Barely 25 years after their conquest of England, the Norman barons established themselves in the westernmost corner of Wales. The native Welsh were cleared from large tracts of what is now Pembrokeshire and a colony of Flemings settled in their place. It was a Fleming. one Tancard or Tancred. who raised the original Haverfordwest Castle in about 1110
The Normans chose an excellent strategic position: a precipitous rock outcrop close to the lowest fordable point on the river, the Western Cleddau, yet accessible to the seagoing vessels of his day. The original fortress may have been of wood. If so, this had been replaced by a stone castle some time before the chronicler Giraldus Cambrensis visited the place in 1188.
A town was first established under the castle’s western and northern walls and Haverford. as it was known, was sacked by Llywelvn I in 1220 (the stronghold itself held out), but its growth was soon resumed. To the east. Bridge Street squeezed between the river and the castle rock, while High Street curved up the hill opposite the castle’s south wall. By the end of the 13th century the castle lay at the heart of a thriving borough, among the most populous and most important in Wales.
Eleanor of Castile. wife of Edward I and one of the royal holders of the lordship of Haverford. spent a fortune on the castle. It withstood an attack in 1405 when the town was burned again. on this occasion by a French force allied to Owain Glyndwr. Fifty years later the castle was in decay.
early low income housing
During the English Civil War the town and castle changed hands together. according to the fortunes of war. The castle was by that time of very minor military significance. Nevertheless Cromwell later ordered that it be dismantled. Compliance by the town authorities was at best half-hearted and the castle was allowed to crumble away. No doubt it became a source of limestone and sandstone for generations of builders, for rubble is the material of which the town is largely composed.
The walls and towers that survive are probably Queen Eleanor’s work. In what was once the outer ward of the castle is a bleak 19th century prison, now the County Record Office; also the small but interesting Haverfordwest Museum occupying the former prison governor’s house ( a few hundred yards from the hotel).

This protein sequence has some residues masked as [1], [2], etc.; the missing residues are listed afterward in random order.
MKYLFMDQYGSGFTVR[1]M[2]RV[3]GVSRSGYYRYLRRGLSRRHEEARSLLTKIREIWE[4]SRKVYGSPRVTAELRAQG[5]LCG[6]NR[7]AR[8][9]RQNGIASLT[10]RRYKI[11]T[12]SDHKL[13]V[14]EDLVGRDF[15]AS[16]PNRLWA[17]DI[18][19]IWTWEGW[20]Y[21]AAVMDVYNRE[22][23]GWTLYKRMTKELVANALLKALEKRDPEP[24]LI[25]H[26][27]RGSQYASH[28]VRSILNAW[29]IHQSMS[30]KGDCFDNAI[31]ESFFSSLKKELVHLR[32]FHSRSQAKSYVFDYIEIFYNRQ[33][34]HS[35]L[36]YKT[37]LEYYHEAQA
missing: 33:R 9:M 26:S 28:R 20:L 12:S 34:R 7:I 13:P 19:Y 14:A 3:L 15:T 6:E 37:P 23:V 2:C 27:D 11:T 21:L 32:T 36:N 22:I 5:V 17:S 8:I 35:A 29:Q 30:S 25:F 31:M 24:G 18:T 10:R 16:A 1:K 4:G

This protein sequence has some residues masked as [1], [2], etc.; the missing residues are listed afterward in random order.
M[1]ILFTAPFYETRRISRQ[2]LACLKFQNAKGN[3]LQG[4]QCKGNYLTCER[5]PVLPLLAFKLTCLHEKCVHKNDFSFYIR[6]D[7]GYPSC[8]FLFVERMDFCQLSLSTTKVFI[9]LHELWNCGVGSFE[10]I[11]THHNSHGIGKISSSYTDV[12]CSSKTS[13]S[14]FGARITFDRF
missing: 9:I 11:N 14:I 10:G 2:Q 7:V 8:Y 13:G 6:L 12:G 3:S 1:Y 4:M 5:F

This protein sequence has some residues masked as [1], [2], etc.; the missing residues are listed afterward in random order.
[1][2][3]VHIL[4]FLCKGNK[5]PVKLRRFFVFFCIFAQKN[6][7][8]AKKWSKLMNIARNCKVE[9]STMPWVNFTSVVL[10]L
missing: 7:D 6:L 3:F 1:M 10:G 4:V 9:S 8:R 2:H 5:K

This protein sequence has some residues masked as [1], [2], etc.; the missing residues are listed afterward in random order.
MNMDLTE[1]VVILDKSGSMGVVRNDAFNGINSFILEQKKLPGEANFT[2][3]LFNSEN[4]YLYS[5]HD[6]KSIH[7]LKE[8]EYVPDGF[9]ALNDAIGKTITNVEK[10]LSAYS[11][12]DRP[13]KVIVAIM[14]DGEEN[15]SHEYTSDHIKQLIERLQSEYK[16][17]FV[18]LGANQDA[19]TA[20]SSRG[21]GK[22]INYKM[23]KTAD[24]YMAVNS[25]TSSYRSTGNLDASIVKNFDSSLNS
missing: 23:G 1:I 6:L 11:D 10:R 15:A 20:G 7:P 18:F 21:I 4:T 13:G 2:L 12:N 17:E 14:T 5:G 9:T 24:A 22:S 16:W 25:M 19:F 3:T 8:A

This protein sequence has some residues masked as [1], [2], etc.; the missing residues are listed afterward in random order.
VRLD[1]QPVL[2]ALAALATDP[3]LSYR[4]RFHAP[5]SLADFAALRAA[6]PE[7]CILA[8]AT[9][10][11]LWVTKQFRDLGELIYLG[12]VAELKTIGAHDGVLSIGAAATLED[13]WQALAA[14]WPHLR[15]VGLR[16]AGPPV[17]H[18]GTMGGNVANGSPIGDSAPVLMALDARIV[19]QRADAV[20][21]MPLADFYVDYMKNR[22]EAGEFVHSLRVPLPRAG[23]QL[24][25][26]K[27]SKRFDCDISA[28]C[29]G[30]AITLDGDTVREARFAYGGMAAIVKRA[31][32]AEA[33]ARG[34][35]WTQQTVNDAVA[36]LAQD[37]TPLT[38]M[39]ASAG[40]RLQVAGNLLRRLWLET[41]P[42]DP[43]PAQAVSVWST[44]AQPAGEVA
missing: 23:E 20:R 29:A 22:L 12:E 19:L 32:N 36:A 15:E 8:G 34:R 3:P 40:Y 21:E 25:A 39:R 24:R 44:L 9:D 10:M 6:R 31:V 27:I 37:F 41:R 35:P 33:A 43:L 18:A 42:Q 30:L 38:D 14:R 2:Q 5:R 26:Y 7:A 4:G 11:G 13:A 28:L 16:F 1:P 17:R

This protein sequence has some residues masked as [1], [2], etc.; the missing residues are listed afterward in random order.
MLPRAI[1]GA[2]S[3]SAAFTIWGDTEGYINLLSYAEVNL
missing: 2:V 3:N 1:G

car parts shop
that is if you have parked your car
During much of the medieval period the town’s prosperity was guaranteed by charters and special privileges conferred by a succession of noble or royal patrons. These gave exemption from tolls and granted a monopoly of particular trades. Then, in mid-century, the Black Death suddenly decimated the town’s population.
purchasing for lunch
It took approximately 150 years to recover from the catastrophe of the Black Death. By that time the suffix ‘west’ had become firmly attached to the name Haverford, apparently to distinguish it from the city of Hereford. Writing in the next century Shakespeare called it ‘Ha’rford-west’, as it is frequently pronounced to this day. By and large the town continued to prosper under the Tudors and early Stuarts. But with the Civil War came renewed depression, prolonged and greatly intensified by a return of the plague in 1654.
The town we see today is essentially a relic of the 18th and 19th centuries. It became a centre for an increasingly wealthy society that was all but cut off - except by sea - from the rest of the country. Thus Pembrokeshire gentry often kept town houses in Haverfordwest. Foley House in Goat Street, for example, was designed by John Nash for one of the Foley family whose country seat was half a dozen miles away. The most famous of the Foleys was Admiral Sir Thomas Foley, a comrade in arms and close friend of Nelson. Another hero of the Napoleonic War, General Sir Thomas Picton, was born in a town house in Hill Street. He was killed at Waterloo. During the 19th century Haverfordwest was radically remodeled by William Owen, son of a local cabinet-maker and an architect of amazing vision and energy. Owen swept away crumbling hovels and replaced them with fine terraces. He erected numbers of public buildings (including the former Corn Market at the top of Market Street, now occupied by a cinema, and most notably the Shire Hall). And he transformed the eastern approach to the town by creating new streets (Victoria Place and Picton Place), plus the New Bridge (which he financed himself), in effect forming an extension of the High Street.
law office and taxi
with Brains on tap
Like many country towns in Wales its fortune has waxed and waned especially in
the twentieth century. The presence of German and American military facilities
in the area brought much needed revenue but by the mid 1990s these were closed
resulting in an economic slump which the town is only now slowly recovering
the pub and the castle
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